Red diesel tax treatment vital, says UFU

Thursday, 5 March, 2020

Ulster Farmers’ Union (UFU) deputy president, Victor Chestnutt, says a lower rate of fuel duty for red diesel must continue if farming businesses are to remain competitive.

Speaking in advance of the budget, he said UK farming unions had been assured by successive governments that red diesel exemptions would remain. He warned that with farm incomes and finances precarious, this is essential.

“Red diesel powers the majority of agricultural vehicles and is crucial for farm businesses and food production. The lower fuel duty recognises this reality. Farmers are facing into a period of massive uncertainty and rising costs. The last thing they need would be any moves by government that would drive up costs,” he said.

Mr Chestnutt said any changes to the tax treatment of fuel under the guise of tackling climate change would be deeply unfair and would leave farmers at a competitive disadvantage to other countries. He said any change would be on top of falling incomes, rising costs, weather problems and constant pressure on farmgate prices.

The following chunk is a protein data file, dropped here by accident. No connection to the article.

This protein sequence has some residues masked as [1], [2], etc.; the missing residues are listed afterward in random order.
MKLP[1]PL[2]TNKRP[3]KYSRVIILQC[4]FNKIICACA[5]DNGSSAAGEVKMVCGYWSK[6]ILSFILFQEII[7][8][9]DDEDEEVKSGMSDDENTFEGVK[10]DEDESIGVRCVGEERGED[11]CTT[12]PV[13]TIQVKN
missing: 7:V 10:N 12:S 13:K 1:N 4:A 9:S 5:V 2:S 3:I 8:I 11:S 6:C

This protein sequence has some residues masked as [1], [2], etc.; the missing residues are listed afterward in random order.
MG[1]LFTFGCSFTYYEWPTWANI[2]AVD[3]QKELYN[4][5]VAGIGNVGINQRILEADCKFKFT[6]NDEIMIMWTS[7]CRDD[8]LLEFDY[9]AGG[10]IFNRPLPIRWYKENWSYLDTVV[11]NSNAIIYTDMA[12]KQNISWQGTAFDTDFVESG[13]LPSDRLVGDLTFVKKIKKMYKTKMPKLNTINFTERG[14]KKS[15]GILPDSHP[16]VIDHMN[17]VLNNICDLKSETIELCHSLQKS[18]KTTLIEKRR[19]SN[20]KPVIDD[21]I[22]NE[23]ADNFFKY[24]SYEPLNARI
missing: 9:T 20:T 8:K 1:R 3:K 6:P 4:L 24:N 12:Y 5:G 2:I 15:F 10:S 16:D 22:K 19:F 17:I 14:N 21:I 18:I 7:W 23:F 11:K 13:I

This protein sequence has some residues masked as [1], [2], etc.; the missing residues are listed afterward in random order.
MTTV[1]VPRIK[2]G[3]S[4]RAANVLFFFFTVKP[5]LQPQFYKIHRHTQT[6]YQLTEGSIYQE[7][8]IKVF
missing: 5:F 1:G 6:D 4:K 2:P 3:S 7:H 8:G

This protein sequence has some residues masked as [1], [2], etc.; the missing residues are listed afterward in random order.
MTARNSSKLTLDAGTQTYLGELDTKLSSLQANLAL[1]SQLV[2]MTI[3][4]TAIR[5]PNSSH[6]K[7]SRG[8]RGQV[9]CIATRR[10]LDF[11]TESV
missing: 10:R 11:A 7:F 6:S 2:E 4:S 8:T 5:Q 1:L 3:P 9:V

“The UK already imposes one of the higher fuel duty rates in the EU. Eliminating the red diesel tax rebate would increase costs by almost 50 pence a litre. This would hit every farmer and every farm business. Unlike those who can reduce fuel costs by buying smaller cars, that is not an option for farm machinery. This would be a straight attack on already weak or non-existent profitability. Overnight it would make farmers less competitive against their counterparts in the EU or even the US and Canada, where all governments rebate farm fuel taxes,” said Mr Chestnutt, adding that there were no fuel options than diesel on the radar for farm vehicles.